Denonville, the Governor of New France, whose piety and patriotism were in wondrous accord, resolved, in 1686, to try conclusions with these intruders. The two countries were at peace, it is true, but that was not a consideration of much weight in the wilds of North America; and besides, the French rule was sorely tried by the masked warfare of Dongan and his Iroquois allies. Early in the spring he accordingly despatched the Chevalier de Troyes with four or five score of Canadians, from Montreal, to strike a blow at the English trading-posts. Working their way up the Ottawa, by river and lake, they at last arrived at Fort Hayes, the nearest of the English depots. "It was a stockade, with four bastions, mounted with cannon. There was a strong block house within, in which the sixteen occupants of the place were lodged, unsuspicious of danger." [See Parkman: Frontenac, pp. 132-135.] The surprise was complete, and the inmates of the fort were captured in their shirts. Fort Rupert, forty leagues along the shore, was also taken after a slight resistance, and Troyes then turned his attention to Fort Albany on the other side of Fort Hayes, at the south-west angle of James’ Bay. Here there was no surprise, for the French doings at Fort Hayes were known at the mouth of the Albany River. Henry Sargent and his thirty men made an attempt to defend the place, but they were attacked both from the land and water sides. The French had ten captured pieces of ordnance with them, and soon succeeded in making the place untenable. Satisfied with these triumphs, Troyes, after razing the forts to the ground, sent his prisoners home in an English vessel, and returned to Montreal with his booty. Of course Louis XIV. and James II. engaged in some controversy, and finally agreed to enjoin strict neutrality upon their colonial representatives.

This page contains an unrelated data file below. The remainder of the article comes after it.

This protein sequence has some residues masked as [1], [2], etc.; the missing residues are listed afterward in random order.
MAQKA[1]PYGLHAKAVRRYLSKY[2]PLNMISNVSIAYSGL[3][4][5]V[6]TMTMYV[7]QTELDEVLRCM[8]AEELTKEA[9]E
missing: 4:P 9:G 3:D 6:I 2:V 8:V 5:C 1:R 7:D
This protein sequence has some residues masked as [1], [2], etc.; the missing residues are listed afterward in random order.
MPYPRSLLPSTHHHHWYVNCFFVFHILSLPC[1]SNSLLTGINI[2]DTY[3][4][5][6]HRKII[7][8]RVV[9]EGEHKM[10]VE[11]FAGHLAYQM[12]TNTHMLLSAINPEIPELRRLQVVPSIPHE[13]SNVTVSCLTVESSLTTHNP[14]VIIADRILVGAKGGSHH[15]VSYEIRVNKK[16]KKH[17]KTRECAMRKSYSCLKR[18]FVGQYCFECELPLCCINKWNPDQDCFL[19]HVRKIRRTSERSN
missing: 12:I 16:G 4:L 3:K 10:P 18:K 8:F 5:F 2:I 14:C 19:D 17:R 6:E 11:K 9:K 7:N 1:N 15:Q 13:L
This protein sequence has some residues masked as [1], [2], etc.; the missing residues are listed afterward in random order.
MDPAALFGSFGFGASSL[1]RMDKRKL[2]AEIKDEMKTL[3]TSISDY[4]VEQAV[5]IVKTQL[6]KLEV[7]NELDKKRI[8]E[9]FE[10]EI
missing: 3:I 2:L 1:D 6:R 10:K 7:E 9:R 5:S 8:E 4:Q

Amongst those who were engaged in the raid upon the Hudson Bay forts were the two brothers Iberville and St. Hélène, and they were destined to reap still further glory in the struggle of France for supremacy. ["No Canadian, under the French rule, stands in a more conspicuous or more deserved eminence than Pierre Le Moyne d’Iberville. In the seventeenth century, most of those who acted a prominent part in the colony were born in Old France; but Iberville was a true son of this soil. He and his brothers, Longueuil, Serigny, Assigny, Maricourt, Sainte-Helene, and two Chatenugays, and the two Bienvilles, were, one and all, children worthy of their father, Charles Le Moyne, of Montreal, and favourable types of that noblesse, to whom adventurous hardihood half the continent bears witness." Frontenac, p. 388. See also an interesting account of the several members of this illustrious family in Le Moine: Maple Leaves, 1st series, chap. viii.] Iberville had been engaged in the conquest of Newfoundland in 1697, when he received peremptory orders from France, through his brother Serigny, to attack the English in Hudson Bay. The two brothers had captured Fort Nelson, or Fort Bourbon as they called it, three years before, but it had been retaken during the summer of 1696. In July, 1697, Iberville and his brother left Placentia with four vessels of war and one store-ship, bound for the Arctic Seas. When the little fleet entered the Bay it was at once entangled in the ice. The store-ship was crushed and lost, and Iberville, who was on the Pelican, lost sight of his three consorts. He had nearly reached Fort Nelson, when three sail appeared, and the gallant Frenchman prepared to welcome his missing comrades. They turned out to be armed English merchantmen mounting altogether one hundred and twenty guns. A furious battle ensued, from which Iberville finally emerged victorious, through his superior seamanship. The Pelican, however, was badly damaged, and she finally stranded, parted amidships, and was a total loss. Notwithstanding all his misfortunes, however, the brave Iberville captured Fort Nelson, and returned homeward in triumph. ["Iberville had triumphed over the storms, the icebergs, and the English. The North had seen his prowess, and another fame awaited him in the regions of the sun; for he became the father of Louisiana, and his brother Bienville founded New Orleans." Frontenac, p. 393.]